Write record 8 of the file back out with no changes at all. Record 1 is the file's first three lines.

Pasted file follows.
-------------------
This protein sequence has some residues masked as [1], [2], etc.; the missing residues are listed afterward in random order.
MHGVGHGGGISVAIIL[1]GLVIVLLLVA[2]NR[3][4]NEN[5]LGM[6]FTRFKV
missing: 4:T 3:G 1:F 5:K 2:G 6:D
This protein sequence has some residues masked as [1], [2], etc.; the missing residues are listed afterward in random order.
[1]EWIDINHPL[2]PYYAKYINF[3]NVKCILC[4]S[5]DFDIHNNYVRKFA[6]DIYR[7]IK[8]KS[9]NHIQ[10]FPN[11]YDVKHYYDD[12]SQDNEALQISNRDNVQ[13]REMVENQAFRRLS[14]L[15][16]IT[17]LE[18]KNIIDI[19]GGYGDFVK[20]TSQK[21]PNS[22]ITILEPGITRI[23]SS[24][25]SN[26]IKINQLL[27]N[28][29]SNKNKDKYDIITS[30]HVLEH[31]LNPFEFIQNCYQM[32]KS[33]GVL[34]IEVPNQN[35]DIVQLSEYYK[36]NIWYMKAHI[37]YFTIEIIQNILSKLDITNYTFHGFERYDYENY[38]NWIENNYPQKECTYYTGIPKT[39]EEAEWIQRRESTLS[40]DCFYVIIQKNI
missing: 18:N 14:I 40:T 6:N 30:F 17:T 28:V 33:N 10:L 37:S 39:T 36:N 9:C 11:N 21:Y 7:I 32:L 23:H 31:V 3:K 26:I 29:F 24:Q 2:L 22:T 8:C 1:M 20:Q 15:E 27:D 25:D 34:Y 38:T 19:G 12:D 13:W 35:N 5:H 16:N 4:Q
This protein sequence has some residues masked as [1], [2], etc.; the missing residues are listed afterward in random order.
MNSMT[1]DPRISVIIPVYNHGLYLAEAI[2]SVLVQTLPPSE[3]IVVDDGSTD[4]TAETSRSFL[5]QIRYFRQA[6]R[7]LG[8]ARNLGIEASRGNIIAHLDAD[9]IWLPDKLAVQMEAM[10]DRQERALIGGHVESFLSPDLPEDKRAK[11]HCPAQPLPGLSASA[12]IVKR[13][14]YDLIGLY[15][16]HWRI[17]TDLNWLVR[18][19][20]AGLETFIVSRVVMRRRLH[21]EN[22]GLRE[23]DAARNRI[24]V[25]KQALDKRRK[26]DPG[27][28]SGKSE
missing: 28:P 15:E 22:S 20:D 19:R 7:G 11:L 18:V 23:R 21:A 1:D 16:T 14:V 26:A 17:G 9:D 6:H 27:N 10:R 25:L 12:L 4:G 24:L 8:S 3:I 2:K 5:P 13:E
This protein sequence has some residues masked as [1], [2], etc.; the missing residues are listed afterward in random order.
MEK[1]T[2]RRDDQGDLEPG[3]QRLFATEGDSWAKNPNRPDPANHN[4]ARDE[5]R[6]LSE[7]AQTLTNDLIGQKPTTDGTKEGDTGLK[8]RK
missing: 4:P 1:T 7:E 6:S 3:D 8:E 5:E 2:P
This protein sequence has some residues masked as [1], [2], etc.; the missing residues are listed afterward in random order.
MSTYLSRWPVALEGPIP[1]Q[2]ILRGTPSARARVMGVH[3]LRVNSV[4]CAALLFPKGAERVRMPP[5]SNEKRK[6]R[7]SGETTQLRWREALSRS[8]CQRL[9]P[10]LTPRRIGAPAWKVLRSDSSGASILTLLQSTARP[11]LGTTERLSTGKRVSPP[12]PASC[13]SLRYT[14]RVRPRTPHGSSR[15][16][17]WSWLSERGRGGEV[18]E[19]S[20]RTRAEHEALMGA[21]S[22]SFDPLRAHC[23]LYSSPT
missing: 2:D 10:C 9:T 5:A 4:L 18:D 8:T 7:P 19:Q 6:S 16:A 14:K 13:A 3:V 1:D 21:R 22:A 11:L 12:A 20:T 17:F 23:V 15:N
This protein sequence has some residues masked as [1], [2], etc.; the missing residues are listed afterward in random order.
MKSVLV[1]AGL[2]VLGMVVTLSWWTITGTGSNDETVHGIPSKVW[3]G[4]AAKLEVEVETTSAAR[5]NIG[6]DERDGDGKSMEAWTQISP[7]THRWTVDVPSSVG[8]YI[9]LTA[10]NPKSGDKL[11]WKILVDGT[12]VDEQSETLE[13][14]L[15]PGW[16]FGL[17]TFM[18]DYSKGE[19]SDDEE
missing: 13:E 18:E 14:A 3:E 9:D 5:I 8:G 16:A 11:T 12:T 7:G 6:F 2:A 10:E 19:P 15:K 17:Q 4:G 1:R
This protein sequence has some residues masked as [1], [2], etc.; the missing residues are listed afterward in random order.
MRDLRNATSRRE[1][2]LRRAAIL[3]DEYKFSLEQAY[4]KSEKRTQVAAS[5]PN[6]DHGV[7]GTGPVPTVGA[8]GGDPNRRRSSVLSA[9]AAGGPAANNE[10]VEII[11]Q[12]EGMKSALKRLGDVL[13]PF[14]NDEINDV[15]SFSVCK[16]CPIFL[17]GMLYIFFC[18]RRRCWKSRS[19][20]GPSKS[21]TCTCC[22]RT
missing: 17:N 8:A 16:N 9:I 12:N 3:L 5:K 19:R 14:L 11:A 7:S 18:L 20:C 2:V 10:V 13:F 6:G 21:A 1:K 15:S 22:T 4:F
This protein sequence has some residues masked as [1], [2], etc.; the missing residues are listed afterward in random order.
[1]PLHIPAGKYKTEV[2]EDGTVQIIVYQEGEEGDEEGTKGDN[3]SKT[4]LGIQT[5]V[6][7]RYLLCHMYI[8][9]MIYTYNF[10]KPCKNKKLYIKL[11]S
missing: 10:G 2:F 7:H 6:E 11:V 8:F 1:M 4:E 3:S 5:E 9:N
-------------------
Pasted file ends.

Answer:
This protein sequence has some residues masked as [1], [2], etc.; the missing residues are listed afterward in random order.
[1]PLHIPAGKYKTEV[2]EDGTVQIIVYQEGEEGDEEGTKGDN[3]SKT[4]LGIQT[5]V[6][7]RYLLCHMYI[8][9]MIYTYNF[10]KPCKNKKLYIKL[11]S
missing: 10:G 2:F 7:H 6:E 11:V 8:F 1:M 4:E 3:S 5:E 9:N